Wednesday, March 03, 2010

GOP BS about Reconciliation

Let's retire the notion being pushed like crack that using "reconciliation" to get what's been watered down to health care consumer protection passed through the U.S. Senate is something terribly, terribly unusual and sinister. The pushers, Republicans such as Sen. Orrin Hatch (R-Utah), should be ashamed of themselves for this naked effort to throw pixie dust at the public to protect their insurance industry patrons.

The facts of the matter are that reconciliation, a procedure created to bypass an arcane Senate practice to make sure, among other things, that the federal government has funds on which to legally operate, was first used in 1981 by the ... wait for it ... Republicans!
  • 17 of the 23 reconciliation bills signed into law, were enacted by Republican presidents;
  • If you have ever continued under your employer's health plan after you were laid off under "COBRA" benefits, that's due to the 1974 Consolidated Omnibus Budget Reconciliation Act;
  • Welfare reforms were passed in 1996 thanks to one Newton Leroy Gingrich (then R-Ga), in the the Personal Responsibility and Work Opportunity Reconciliation Act.
As to what reconciliation bypasses, it's called a filibuster, a maneuver not found nor based in the Constitution, to stop the Senate from even debating whether a law should be passed or voting on the law. The filibuster stops a 59% majority from approving a law.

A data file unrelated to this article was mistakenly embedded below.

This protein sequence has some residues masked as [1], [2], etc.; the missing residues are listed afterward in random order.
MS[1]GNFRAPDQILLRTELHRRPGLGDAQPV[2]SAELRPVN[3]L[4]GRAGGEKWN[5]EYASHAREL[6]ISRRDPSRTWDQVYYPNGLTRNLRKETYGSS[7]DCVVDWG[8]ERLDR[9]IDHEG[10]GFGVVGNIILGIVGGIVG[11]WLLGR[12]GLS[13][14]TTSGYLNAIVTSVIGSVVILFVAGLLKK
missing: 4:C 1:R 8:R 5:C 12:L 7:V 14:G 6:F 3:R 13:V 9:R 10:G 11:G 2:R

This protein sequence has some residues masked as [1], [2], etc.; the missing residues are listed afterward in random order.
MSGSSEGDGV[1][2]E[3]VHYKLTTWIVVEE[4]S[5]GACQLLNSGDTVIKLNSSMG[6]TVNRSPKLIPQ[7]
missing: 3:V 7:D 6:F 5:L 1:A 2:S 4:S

Let's consider what 59% means.

Remember  Ronald Reagan's 1980 "landslide" electoral victory that made him president? He only got 50.7% of the votes cast. In contrast, Lyndon B. Johnson won 61% of the votes cast 1964 -- that was a real landslide.

Under the Senate's 60% supermajority rule needed to defeat a filibuster, neither Abraham Lincoln nor John F. Kennedy would have been elected. Nor would any president since Lyndon Johnson, including Barack Obama and both Bushes.

The famously portrayed filibuster by actor Jimmy Stewart in the 1939 film  "Mr. Smith Comes to Washington" isn't even how filibusters occur today at all. There's no continuous talkathon, no drama at all and really no effort.

Last week, by one vote upholding a filibuster, that of Sen. Jim Bunning (R-Ky), the unemployment benefits of millions of people came to a crashing halt this past Sunday, just when the duration of joblessness is at an all-time-record.
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